Rotterdam city council has voted to ban Monsanto's Roundup herbicide after citizen campaign
Rotterdam bans Monsanto’s Roundup as part of new Green initiative
OccupyMonsanto, 19 Jul 2013
Just a short while ago, on June 27th, the Rotterdam city council voted to ban Monsanto’s controversial Roundup herbicide. The initiative was begun largely thanks to a citizen run petition campaign appropriately named, “Non-toxic Sidewalks for Our Children”, along with a lot of support from the Green Party to get it passed.
While glyphosate (Roundup’s “active” ingredient) has long been believed to be quite non-toxic, recent studies have shown that to be very much untrue. The herbicide, currently the most used in the world by a large margin, has been found to be especially harmful when combined with the adjuvants labeled as “inert ingredients” which are designed to increase delivery of the pesticide to target plants.
This ban is considered a big win by the city and a large number of the citizenry who have been working hard to both start the initiative and get it passed. RoundUp has already been found in the urine of a majority of western European urbanites, according to a recent study.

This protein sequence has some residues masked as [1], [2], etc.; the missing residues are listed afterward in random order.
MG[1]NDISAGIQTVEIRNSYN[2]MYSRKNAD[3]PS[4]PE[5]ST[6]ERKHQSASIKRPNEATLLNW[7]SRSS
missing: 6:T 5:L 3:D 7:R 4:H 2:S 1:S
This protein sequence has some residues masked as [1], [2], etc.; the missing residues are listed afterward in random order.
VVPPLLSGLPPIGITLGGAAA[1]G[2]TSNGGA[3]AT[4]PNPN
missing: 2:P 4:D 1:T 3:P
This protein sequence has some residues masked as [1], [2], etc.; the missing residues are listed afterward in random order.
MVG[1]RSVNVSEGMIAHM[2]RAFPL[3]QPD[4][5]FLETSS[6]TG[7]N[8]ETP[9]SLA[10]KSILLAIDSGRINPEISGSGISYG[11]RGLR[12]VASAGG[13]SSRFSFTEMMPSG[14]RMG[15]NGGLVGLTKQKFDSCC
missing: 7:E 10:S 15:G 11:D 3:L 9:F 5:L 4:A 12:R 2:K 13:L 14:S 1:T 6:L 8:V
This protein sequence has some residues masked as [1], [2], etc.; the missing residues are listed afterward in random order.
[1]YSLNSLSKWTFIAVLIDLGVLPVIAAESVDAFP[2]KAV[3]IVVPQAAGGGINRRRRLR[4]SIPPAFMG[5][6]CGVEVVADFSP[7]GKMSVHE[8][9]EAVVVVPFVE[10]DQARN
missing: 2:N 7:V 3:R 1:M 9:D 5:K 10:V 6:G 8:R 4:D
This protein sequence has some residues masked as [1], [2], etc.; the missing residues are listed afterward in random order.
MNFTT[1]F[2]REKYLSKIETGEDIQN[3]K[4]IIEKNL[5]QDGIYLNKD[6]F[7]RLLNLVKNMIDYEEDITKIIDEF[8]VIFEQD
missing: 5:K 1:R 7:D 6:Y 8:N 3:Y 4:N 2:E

“It is bad stuff and I’m glad we’re giving it up,” says Emile Cammeraat, Green party leader in the council. "The producer Monsanto also provides genetically engineered seeds, Monsanto’s own plants are the only thing RoundUp doesn’t kill. In such a business district as you want to be, no Roundup is simply necessary, as there are organic alternatives.” (Translated by Fritz Kreiss)
In addition to this win, the Greens have many more reasons to celebrate as they had 12 more of their proposals passed. The city will be designing and building many more projects all over ranging from new parks and play areas, new fruit trees all over, initiatives to help support the bees and other important wildlife, all the way up to new green wall projects being erected. ”Think of more flowers, more space for urban wildlife and (natural) scrublands, and less lawnmowing,” said Ms. Cammeraat.
The initiative was clearly started primarily out of parents’ concern for the children playing in parks and other areas that may be contaminated by the pesticide, but as often is the case with environmentally related initiatives such as these; the benefits it ultimately results in are innumerable. Total cost of the 12 initiatives is projected to be approximately 90,000 euros (the glyphosate ban costs little to nothing at all).